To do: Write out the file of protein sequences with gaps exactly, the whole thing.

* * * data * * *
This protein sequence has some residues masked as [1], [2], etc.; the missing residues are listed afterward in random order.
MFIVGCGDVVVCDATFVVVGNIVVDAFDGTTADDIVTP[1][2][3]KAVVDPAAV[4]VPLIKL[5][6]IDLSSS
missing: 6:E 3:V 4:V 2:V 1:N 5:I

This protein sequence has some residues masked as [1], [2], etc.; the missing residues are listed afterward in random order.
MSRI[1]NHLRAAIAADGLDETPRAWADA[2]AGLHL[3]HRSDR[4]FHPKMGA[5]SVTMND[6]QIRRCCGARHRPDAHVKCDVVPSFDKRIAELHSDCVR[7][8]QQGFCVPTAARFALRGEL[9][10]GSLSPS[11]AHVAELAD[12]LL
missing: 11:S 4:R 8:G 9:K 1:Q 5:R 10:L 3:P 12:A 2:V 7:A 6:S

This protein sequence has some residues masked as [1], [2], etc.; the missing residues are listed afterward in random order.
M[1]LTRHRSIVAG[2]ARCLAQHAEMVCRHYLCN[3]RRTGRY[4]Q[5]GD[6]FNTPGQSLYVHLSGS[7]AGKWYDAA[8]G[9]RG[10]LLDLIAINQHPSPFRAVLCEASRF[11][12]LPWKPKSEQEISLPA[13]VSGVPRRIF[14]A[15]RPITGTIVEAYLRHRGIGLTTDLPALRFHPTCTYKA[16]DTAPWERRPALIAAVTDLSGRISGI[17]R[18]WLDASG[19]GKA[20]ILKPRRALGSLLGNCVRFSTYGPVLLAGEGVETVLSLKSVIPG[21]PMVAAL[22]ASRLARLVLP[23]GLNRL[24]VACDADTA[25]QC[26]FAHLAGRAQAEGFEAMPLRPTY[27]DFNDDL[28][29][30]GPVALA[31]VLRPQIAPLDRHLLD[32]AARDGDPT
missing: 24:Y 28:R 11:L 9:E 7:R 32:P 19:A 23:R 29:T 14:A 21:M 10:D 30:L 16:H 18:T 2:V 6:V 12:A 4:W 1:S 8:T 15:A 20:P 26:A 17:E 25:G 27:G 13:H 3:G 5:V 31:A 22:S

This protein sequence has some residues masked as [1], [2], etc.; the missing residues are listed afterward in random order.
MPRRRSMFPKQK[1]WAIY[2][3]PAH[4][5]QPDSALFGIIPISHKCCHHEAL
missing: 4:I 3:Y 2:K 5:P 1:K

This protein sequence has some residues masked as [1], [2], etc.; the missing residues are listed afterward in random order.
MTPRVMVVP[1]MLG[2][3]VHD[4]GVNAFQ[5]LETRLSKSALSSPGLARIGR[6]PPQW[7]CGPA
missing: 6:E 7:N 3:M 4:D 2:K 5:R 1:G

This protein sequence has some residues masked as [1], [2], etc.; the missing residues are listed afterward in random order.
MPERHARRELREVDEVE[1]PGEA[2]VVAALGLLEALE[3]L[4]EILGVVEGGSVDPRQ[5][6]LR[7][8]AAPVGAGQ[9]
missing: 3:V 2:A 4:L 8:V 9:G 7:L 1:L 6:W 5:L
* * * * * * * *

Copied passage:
This protein sequence has some residues masked as [1], [2], etc.; the missing residues are listed afterward in random order.
MFIVGCGDVVVCDATFVVVGNIVVDAFDGTTADDIVTP[1][2][3]KAVVDPAAV[4]VPLIKL[5][6]IDLSSS
missing: 6:E 3:V 4:V 2:V 1:N 5:I

This protein sequence has some residues masked as [1], [2], etc.; the missing residues are listed afterward in random order.
MSRI[1]NHLRAAIAADGLDETPRAWADA[2]AGLHL[3]HRSDR[4]FHPKMGA[5]SVTMND[6]QIRRCCGARHRPDAHVKCDVVPSFDKRIAELHSDCVR[7][8]QQGFCVPTAARFALRGEL[9][10]GSLSPS[11]AHVAELAD[12]LL
missing: 11:S 4:R 8:G 9:K 1:Q 5:R 10:L 3:P 12:A 2:V 7:A 6:S

This protein sequence has some residues masked as [1], [2], etc.; the missing residues are listed afterward in random order.
M[1]LTRHRSIVAG[2]ARCLAQHAEMVCRHYLCN[3]RRTGRY[4]Q[5]GD[6]FNTPGQSLYVHLSGS[7]AGKWYDAA[8]G[9]RG[10]LLDLIAINQHPSPFRAVLCEASRF[11][12]LPWKPKSEQEISLPA[13]VSGVPRRIF[14]A[15]RPITGTIVEAYLRHRGIGLTTDLPALRFHPTCTYKA[16]DTAPWERRPALIAAVTDLSGRISGI[17]R[18]WLDASG[19]GKA[20]ILKPRRALGSLLGNCVRFSTYGPVLLAGEGVETVLSLKSVIPG[21]PMVAAL[22]ASRLARLVLP[23]GLNRL[24]VACDADTA[25]QC[26]FAHLAGRAQAEGFEAMPLRPTY[27]DFNDDL[28][29][30]GPVALA[31]VLRPQIAPLDRHLLD[32]AARDGDPT
missing: 24:Y 28:R 11:L 9:E 7:R 32:P 19:A 23:R 29:T 14:A 21:M 10:D 30:L 16:H 18:T 2:V 6:V 12:A 4:W 1:S 8:T 15:A 20:P 26:A 17:E 25:G 27:G 13:H 3:G 5:V 31:A 22:S

This protein sequence has some residues masked as [1], [2], etc.; the missing residues are listed afterward in random order.
MPRRRSMFPKQK[1]WAIY[2][3]PAH[4][5]QPDSALFGIIPISHKCCHHEAL
missing: 4:I 3:Y 2:K 5:P 1:K

This protein sequence has some residues masked as [1], [2], etc.; the missing residues are listed afterward in random order.
MTPRVMVVP[1]MLG[2][3]VHD[4]GVNAFQ[5]LETRLSKSALSSPGLARIGR[6]PPQW[7]CGPA
missing: 6:E 7:N 3:M 4:D 2:K 5:R 1:G

This protein sequence has some residues masked as [1], [2], etc.; the missing residues are listed afterward in random order.
MPERHARRELREVDEVE[1]PGEA[2]VVAALGLLEALE[3]L[4]EILGVVEGGSVDPRQ[5][6]LR[7][8]AAPVGAGQ[9]
missing: 3:V 2:A 4:L 8:V 9:G 7:L 1:L 6:W 5:L